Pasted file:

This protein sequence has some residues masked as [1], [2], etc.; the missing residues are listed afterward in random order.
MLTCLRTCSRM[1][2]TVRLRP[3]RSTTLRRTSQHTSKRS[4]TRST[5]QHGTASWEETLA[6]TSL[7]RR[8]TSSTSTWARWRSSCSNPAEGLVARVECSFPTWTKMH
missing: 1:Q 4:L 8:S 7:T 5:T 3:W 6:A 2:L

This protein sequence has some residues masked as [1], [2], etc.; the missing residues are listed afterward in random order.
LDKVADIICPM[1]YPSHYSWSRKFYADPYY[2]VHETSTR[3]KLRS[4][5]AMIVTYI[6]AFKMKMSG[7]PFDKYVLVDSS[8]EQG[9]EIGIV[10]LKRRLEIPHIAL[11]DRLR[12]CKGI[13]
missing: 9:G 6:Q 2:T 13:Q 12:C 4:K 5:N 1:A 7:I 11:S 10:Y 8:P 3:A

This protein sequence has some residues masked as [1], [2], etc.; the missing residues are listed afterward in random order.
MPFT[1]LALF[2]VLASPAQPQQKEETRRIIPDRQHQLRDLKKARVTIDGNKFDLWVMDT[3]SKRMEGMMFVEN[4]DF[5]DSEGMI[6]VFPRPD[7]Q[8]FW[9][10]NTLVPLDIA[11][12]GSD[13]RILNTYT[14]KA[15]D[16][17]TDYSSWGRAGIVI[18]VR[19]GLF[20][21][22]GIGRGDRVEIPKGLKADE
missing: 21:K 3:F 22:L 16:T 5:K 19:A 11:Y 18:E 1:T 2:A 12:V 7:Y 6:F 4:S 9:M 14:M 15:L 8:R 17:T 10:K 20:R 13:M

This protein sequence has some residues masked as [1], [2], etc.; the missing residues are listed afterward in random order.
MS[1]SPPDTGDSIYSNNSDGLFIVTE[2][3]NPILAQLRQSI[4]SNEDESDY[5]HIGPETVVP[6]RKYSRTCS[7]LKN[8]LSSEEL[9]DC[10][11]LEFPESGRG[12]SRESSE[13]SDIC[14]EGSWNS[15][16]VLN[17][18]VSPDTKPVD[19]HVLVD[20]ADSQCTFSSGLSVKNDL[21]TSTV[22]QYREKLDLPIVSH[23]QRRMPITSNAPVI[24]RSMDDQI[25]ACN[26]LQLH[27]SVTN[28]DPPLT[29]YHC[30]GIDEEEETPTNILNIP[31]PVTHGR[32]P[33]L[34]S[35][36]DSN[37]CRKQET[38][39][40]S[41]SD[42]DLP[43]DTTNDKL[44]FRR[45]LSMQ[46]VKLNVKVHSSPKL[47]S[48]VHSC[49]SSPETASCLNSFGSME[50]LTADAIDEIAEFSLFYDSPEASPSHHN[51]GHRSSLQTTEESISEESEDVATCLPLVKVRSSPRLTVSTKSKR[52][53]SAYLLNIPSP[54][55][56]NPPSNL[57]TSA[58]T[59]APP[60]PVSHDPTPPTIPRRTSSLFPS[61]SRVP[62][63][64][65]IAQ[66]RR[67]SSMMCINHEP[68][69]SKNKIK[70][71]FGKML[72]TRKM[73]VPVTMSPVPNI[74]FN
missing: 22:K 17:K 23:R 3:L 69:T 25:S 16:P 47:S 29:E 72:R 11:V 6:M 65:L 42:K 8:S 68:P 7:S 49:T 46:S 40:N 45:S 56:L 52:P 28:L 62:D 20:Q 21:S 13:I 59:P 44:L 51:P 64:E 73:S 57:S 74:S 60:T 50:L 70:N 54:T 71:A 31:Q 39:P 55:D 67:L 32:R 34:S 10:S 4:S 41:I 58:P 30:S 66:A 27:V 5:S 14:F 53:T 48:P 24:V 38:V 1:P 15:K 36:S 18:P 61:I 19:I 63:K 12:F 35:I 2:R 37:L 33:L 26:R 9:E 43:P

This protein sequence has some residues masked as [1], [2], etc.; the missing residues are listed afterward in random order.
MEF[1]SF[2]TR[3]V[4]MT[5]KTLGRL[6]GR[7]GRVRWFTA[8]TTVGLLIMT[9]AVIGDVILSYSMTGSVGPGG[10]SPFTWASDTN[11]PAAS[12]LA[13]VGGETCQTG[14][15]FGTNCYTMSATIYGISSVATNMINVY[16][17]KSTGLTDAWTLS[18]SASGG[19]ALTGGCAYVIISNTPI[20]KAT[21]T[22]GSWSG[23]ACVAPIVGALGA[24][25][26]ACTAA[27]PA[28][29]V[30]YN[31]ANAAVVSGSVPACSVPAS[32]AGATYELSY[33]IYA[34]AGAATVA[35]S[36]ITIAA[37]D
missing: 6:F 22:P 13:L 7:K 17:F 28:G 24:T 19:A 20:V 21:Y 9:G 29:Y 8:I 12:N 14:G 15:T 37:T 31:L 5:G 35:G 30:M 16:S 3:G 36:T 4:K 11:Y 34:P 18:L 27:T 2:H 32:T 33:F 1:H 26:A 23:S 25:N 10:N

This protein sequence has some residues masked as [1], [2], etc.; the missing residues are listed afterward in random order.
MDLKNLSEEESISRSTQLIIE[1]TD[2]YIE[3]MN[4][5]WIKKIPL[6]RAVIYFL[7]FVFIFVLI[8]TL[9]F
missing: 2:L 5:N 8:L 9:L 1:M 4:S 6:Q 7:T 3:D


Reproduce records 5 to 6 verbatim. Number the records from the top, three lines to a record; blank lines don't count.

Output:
This protein sequence has some residues masked as [1], [2], etc.; the missing residues are listed afterward in random order.
MEF[1]SF[2]TR[3]V[4]MT[5]KTLGRL[6]GR[7]GRVRWFTA[8]TTVGLLIMT[9]AVIGDVILSYSMTGSVGPGG[10]SPFTWASDTN[11]PAAS[12]LA[13]VGGETCQTG[14][15]FGTNCYTMSATIYGISSVATNMINVY[16][17]KSTGLTDAWTLS[18]SASGG[19]ALTGGCAYVIISNTPI[20]KAT[21]T[22]GSWSG[23]ACVAPIVGALGA[24][25][26]ACTAA[27]PA[28][29]V[30]YN[31]ANAAVVSGSVPACSVPAS[32]AGATYELSY[33]IYA[34]AGAATVA[35]S[36]ITIAA[37]D
missing: 6:F 22:P 13:L 7:K 17:F 28:G 24:T 19:A 20:V 21:Y 9:G 29:Y 8:I 12:N 14:G 15:T 37:T 31:L 5:G 35:G 30:M 16:S 3:G 36:T 4:K 11:Y 34:P 18:L 27:T 2:H 32:T 33:F 1:H 26:A 23:S 25:N 10:N

This protein sequence has some residues masked as [1], [2], etc.; the missing residues are listed afterward in random order.
MDLKNLSEEESISRSTQLIIE[1]TD[2]YIE[3]MN[4][5]WIKKIPL[6]RAVIYFL[7]FVFIFVLI[8]TL[9]F
missing: 2:L 5:N 8:L 9:L 1:M 4:S 6:Q 7:T 3:D